Multiple Sclerosis Treatment Center at Winthrop Looks Toward Future of Research, Treatment Options

January 15, 2014

Since the first treatment protocol for Multiple Sclerosis (MS) introduced back in 1993, great strides have been made in the treatment and management of the disease. At the Multiple Sclerosis Treatment Center at NYU Winthrop Hospital, patients benefit from the hands-on care as well as the ongoing research and clinical trials that have led to major breakthroughs in new treatment options.

“More medications for MS are released and approved every year,” stated Malcolm Gottesman, MD, Director of the Multiple Sclerosis Treatment Center and Chief of Neurology at Winthrop. “Over the years, the pace for conducting research has increased, leading to more effective treatments for our patients and a brighter outlook for the future.”

“We are very focused on research so that one day we can reverse the effects of the disease,” added Dr. Gottesman.

“Early diagnosis and treatment of MS is also one of the single most important factors in long term outcomes,” added Sharon Friedman-Urevich, Nurse Practitioner and Coordinator of the Multiple Sclerosis Treatment Program.

MS is an inflammatory disease of the central nervous system. The exact cause of the disease is still unknown. What happens to the nerve cells of the body in a patient with MS can be likened to the deterioration or fraying of the protective insulation of an electrical cord. In the disease, healthy nerve cells, similarly covered with a protective insulation known as myelin, become damaged when there is a loss of myelin. This loss of the nerve’s protection, which insulates the nerves of the spinal cord, the brain and the optic nerve, slows down the nervous system and can cause it to malfunction.

Winthrop’s MS Treatment Center provides patients with comprehensive, expert medical attention combined with patient education and compassionate care. One of only three Centers on Long Island that are recognized by the Long Island Multiple Sclerosis Society, patients of Winthrop’s Center also have the opportunity to participate in clinical research trials of FDA-approved and experimental medications. Patients are closely monitored throughout the studies.

A Decade of Success

Research into new treatments have come a long way in only 10 years. Before 1993, physicians could only offer patients medications such as steroids to treat many of the symptoms of MS. Today, FDA approved medications such as Betaseron®, Avonex®, Copaxone®, Rebif® and Novantrone® have greatly improved the quality of life for those living with the disease.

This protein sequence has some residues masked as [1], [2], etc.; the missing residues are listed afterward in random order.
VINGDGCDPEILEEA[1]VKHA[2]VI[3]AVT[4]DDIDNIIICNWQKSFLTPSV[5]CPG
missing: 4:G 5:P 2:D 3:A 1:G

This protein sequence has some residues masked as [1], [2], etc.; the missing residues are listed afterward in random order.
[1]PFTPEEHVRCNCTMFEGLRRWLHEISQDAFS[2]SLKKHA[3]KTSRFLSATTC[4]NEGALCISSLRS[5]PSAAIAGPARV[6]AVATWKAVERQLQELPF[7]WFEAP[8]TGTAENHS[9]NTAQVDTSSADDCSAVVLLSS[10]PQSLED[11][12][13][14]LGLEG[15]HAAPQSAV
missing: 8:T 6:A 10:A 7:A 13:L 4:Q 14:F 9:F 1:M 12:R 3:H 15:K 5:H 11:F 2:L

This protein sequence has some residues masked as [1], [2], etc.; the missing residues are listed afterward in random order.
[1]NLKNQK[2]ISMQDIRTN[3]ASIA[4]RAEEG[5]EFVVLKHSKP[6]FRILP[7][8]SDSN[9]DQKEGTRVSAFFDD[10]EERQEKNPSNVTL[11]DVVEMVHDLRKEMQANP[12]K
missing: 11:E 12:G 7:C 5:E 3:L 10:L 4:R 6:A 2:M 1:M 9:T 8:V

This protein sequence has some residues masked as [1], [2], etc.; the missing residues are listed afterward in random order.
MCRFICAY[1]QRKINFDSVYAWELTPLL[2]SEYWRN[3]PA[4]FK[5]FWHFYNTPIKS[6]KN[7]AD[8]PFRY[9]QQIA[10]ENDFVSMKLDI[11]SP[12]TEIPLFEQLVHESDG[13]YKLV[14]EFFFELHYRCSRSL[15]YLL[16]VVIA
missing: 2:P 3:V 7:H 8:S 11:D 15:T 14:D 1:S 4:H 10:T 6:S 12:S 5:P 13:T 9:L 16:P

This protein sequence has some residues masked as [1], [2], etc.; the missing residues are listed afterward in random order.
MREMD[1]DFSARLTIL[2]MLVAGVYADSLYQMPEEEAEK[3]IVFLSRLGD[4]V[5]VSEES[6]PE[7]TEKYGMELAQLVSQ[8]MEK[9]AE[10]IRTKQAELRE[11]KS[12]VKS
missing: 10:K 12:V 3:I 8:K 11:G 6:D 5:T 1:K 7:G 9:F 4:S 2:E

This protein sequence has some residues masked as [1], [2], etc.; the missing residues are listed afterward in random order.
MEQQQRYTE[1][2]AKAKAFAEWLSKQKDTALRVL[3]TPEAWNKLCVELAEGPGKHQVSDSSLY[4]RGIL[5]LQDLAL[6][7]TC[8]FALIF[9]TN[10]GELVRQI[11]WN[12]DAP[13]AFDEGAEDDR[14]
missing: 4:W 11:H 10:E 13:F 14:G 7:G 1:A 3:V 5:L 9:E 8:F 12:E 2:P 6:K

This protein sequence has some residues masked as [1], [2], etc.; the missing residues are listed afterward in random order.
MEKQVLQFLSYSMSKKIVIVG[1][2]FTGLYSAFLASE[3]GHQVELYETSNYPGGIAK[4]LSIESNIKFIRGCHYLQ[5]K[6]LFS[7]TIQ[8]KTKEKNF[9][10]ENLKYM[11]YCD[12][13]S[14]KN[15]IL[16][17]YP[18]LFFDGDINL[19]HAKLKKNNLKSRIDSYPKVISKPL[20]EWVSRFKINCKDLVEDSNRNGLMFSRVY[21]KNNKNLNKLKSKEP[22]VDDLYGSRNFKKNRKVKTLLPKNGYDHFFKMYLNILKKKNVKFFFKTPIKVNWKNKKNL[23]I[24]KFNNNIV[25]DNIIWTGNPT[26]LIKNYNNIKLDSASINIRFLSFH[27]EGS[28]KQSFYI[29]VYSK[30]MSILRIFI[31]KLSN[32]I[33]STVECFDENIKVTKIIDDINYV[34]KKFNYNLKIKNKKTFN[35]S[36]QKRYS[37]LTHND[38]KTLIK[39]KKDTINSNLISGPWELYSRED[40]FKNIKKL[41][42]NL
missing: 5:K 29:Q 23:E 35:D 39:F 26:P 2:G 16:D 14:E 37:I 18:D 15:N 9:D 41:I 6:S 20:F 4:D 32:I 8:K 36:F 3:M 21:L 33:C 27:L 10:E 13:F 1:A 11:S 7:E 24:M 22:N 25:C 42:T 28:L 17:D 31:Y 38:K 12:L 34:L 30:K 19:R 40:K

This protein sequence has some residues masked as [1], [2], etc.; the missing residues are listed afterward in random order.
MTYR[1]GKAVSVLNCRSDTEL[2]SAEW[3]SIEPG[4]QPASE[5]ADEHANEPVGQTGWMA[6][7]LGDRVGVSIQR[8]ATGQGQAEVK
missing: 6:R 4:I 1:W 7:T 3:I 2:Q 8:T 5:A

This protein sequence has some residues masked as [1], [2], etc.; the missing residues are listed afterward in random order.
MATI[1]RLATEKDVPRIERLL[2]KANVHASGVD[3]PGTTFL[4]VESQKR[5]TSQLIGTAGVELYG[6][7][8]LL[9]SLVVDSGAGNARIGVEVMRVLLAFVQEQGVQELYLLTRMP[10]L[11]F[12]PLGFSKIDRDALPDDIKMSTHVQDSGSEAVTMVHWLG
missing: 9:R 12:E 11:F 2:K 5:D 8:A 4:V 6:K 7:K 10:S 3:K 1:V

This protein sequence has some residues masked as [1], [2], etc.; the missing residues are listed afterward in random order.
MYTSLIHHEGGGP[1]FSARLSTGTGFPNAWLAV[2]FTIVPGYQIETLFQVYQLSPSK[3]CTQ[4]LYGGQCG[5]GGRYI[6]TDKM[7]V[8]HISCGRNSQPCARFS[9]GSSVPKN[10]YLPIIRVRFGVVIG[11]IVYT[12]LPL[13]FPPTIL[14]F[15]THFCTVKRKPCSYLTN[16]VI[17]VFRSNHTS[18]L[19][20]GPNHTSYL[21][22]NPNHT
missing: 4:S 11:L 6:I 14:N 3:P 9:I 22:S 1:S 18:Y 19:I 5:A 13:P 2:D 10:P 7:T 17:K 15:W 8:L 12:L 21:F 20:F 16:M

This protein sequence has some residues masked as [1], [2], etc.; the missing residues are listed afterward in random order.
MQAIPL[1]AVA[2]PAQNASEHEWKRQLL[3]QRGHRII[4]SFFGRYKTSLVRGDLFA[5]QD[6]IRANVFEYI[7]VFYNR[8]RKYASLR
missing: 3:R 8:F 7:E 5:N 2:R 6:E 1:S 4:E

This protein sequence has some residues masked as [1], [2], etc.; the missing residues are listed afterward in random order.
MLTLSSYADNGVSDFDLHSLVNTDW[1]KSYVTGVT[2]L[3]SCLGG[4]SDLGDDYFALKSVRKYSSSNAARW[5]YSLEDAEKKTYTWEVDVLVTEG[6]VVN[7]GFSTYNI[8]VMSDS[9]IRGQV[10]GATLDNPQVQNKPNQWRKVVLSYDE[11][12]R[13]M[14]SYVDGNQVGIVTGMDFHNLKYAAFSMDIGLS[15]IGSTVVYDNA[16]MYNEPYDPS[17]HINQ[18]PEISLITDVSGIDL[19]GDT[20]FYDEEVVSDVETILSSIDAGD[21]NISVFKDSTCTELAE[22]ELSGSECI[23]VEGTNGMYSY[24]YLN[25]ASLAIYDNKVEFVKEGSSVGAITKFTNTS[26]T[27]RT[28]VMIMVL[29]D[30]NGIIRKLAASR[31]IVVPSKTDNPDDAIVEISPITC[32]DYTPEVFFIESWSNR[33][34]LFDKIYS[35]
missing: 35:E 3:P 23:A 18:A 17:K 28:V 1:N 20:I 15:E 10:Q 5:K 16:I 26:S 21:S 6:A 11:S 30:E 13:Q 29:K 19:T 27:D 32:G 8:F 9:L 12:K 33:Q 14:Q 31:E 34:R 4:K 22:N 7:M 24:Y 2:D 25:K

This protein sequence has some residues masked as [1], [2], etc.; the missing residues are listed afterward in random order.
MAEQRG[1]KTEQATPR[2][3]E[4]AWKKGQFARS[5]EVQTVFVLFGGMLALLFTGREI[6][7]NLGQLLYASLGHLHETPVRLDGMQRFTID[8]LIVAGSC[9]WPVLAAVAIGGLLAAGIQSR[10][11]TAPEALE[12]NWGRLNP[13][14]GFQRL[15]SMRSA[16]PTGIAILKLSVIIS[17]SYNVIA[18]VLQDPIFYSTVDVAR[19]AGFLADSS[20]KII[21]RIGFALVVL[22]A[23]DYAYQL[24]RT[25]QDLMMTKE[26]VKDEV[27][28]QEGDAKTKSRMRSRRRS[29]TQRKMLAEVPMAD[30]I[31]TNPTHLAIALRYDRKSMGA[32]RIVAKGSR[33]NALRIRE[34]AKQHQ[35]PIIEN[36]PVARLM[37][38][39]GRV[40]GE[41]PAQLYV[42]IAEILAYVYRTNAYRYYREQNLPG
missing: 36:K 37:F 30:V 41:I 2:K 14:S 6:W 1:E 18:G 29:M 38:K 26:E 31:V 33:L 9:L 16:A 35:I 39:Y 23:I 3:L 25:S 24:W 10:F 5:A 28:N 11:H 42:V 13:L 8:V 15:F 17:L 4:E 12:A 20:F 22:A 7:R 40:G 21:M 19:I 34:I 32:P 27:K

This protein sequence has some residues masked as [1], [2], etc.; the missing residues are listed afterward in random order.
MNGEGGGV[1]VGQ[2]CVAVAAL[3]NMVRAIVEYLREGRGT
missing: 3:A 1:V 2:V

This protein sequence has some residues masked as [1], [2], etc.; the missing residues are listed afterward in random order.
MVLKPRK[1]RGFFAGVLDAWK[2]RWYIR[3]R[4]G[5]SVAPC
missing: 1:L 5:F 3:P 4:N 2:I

The MS Treatment Center at Winthrop recently completed a pilot clinical trial of high dose interferon in the treatment of MS. Interferon is an immune system protein used to slow the progression of multiple sclerosis. The IDEAS trial (Interferon Dose Escalation and Assessment of Safety) studied 22 patients over the course of six months to evaluate the safety and tolerability of using twice the standard dose of interferon Beta 1b (Betaseron). The results of this preliminary trial were very favorable, with 90 percent of the patients able to achieve the target dose without serious side effects, while 82 percent were able to maintain the dose with no significant adverse effects.

What does this mean for the future of MS treatment? Because higher doses of interferon appear to be more effective in treating the symptoms of the disease such as weakness, numbness and other neurological problems, the fact that close to all of the patients were able to tolerate a double dose of the drug bodes well for the future.

The MS Treatment Center will also participate in the follow-up clinical trials known as the ABOVE and BEYOND trials, which will study the efficacy of double dose interferon, examining the effects of low versus high dose interferon on MS symptoms. The Center is now enrolling patients in the research studies that are being conducted on both a national and local level.

A Hand to Hold, An Ear to Listen

The superior medical care is complemented by emotional and psychosocial support provided by the Center’s highly trained nursing staff. The Center is also looking to add a staff social worker as well as support programs.